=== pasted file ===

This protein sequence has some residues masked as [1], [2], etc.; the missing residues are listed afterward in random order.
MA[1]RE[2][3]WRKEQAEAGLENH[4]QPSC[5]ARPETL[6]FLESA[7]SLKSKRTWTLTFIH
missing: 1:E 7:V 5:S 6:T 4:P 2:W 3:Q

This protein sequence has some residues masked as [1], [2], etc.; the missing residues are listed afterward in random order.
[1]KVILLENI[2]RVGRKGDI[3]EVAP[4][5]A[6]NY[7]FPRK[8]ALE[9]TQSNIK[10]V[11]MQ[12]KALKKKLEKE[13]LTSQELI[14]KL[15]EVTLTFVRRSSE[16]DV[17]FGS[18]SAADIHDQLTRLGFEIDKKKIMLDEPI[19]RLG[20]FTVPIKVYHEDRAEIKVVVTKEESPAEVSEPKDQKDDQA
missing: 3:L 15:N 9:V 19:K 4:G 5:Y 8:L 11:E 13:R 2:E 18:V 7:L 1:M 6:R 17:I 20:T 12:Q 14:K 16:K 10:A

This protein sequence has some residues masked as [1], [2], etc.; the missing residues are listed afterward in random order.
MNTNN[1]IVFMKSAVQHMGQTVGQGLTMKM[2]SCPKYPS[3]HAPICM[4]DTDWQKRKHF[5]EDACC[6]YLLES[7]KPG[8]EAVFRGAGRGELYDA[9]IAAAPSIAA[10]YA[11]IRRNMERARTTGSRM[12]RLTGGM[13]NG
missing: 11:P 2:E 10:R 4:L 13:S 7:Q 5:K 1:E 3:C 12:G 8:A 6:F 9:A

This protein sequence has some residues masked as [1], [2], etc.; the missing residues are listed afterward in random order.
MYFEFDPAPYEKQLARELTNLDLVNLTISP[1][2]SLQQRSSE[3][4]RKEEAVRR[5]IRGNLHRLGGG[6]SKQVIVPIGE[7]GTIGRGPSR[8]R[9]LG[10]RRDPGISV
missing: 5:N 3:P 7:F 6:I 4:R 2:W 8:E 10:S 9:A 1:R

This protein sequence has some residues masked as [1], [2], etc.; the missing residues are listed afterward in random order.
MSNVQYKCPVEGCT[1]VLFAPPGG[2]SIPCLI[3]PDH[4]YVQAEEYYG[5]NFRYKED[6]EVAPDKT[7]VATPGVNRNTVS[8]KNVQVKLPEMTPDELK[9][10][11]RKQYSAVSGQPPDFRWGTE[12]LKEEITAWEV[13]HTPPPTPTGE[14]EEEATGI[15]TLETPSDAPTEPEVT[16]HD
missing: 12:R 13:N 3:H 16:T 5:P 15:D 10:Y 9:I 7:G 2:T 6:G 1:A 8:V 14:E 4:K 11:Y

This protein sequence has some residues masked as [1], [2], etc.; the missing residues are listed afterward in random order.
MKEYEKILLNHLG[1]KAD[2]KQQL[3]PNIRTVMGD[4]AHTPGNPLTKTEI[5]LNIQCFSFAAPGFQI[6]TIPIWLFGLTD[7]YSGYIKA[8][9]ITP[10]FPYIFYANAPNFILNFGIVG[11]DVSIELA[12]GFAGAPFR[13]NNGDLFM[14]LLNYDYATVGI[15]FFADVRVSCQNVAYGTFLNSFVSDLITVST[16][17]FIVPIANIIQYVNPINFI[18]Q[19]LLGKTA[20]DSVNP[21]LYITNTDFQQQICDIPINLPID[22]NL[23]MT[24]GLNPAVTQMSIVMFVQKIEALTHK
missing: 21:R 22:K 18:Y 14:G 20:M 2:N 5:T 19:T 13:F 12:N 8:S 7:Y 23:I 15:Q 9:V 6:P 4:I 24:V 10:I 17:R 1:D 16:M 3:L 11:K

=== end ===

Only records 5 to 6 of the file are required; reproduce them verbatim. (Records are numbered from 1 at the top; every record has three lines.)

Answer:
This protein sequence has some residues masked as [1], [2], etc.; the missing residues are listed afterward in random order.
MSNVQYKCPVEGCT[1]VLFAPPGG[2]SIPCLI[3]PDH[4]YVQAEEYYG[5]NFRYKED[6]EVAPDKT[7]VATPGVNRNTVS[8]KNVQVKLPEMTPDELK[9][10][11]RKQYSAVSGQPPDFRWGTE[12]LKEEITAWEV[13]HTPPPTPTGE[14]EEEATGI[15]TLETPSDAPTEPEVT[16]HD
missing: 12:R 13:N 3:H 16:T 5:P 15:D 10:Y 9:I 7:G 2:T 6:G 1:A 8:V 14:E 4:K 11:Y

This protein sequence has some residues masked as [1], [2], etc.; the missing residues are listed afterward in random order.
MKEYEKILLNHLG[1]KAD[2]KQQL[3]PNIRTVMGD[4]AHTPGNPLTKTEI[5]LNIQCFSFAAPGFQI[6]TIPIWLFGLTD[7]YSGYIKA[8][9]ITP[10]FPYIFYANAPNFILNFGIVG[11]DVSIELA[12]GFAGAPFR[13]NNGDLFM[14]LLNYDYATVGI[15]FFADVRVSCQNVAYGTFLNSFVSDLITVST[16][17]FIVPIANIIQYVNPINFI[18]Q[19]LLGKTA[20]DSVNP[21]LYITNTDFQQQICDIPINLPID[22]NL[23]MT[24]GLNPAVTQMSIVMFVQKIEALTHK
missing: 21:R 22:K 18:Y 14:G 20:M 2:N 5:T 19:T 13:F 12:N 8:S 7:Y 23:I 15:Q 9:V 6:P 4:I 24:V 10:I 17:R 1:D 16:M 3:L 11:K